The Vow review by Alyse Garner - Cinema Paradiso
Based on a true story the lives of a young American couple are turned upside down after a serious car accident leaves a wife with no memory of her relationship with her husband.
With the casting of two highly accomplished stars of the romantic drama the Vow should be as captivating and moving as The Notebook or as exciting as G.I Joe; despite having the same undercurrent of tragedy and pain that gives the Notebook its depth, whilst McAdams and Tatum are both adequate performers, the Vow ultimately lacks both the emotion and entertainment value of either of the performers previous movies.
Tatum’s attempts to revive his wife’s memory are predictable and contrite, seeming to lack all imagination and shamelessly making no attempt to appear genuine or realistic. Thanks to this and the surprisingly colourless performance from McAdams herself The Vow remains a rather obvious romantic drama that even lacks the appeal of its bawdier rom-com peers.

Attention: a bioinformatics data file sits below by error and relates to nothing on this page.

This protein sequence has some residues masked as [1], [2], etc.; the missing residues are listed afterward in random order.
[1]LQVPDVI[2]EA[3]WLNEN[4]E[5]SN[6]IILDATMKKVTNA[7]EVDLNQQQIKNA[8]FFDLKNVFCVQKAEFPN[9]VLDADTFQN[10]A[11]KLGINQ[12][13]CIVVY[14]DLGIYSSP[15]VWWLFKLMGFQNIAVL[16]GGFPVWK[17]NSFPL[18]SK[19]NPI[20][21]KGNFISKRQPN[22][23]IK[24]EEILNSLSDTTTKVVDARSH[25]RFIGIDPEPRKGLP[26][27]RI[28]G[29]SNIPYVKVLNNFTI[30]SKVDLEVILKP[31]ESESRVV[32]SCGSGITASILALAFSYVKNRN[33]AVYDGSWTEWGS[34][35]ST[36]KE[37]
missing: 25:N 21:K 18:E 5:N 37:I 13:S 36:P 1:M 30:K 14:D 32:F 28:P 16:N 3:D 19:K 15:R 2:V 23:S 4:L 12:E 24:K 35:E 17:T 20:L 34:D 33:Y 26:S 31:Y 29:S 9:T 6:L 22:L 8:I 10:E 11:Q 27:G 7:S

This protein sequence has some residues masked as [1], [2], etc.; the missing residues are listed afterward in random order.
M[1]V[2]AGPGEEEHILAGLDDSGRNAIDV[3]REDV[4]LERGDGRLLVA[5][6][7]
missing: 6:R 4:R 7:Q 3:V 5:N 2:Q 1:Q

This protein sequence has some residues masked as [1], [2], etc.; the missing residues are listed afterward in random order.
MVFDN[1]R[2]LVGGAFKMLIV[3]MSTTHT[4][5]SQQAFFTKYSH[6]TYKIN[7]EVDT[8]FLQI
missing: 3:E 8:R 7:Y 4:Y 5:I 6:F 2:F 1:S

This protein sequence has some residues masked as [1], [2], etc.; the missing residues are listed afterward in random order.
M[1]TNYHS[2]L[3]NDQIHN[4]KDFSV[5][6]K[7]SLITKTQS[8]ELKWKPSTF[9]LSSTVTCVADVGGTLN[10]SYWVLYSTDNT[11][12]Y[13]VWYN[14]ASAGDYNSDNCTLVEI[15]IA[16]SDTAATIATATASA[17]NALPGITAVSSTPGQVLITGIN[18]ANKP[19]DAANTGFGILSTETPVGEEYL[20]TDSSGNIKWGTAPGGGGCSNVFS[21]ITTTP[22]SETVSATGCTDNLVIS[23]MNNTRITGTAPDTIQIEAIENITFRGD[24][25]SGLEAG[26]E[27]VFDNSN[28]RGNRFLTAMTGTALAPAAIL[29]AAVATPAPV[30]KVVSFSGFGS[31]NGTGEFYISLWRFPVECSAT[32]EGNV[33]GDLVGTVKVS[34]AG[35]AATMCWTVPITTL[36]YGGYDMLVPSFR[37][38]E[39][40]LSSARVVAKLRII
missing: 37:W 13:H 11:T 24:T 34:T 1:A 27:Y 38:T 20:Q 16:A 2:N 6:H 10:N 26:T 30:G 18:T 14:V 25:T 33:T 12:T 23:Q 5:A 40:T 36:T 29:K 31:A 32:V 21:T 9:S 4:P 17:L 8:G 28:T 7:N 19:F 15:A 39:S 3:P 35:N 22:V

The characters are painfully stereotypical, McAdam’s Paige a law school drop out, estranged from her parents after choosing to take up a rather unconventional form of clay sculpting at art school, whilst Tatum’s character is shockingly one dimensional. The car accident that leaves Tatum’s Leo temporarily hospitalized sees Paige in a drug induced coma from which she returns with absolutely no recollection of the last few years, her marriage, her choice to leave law school or her move to the big city. As far as she’s concerned in fact she still lives with her parents and is engaged to suburban blue blood Jeremy (Scott Speedman).
There is nothing real about The Vow; the genuine anguish that must have been felt by the real life Paige and Leo is quickly swept over, leaving room only for dull romance ploys. Had the movie included a little honest pain and uncertainty then Tatum and McAdam’s may have had more to work with, as it stands however The Vow is somewhat of a let down.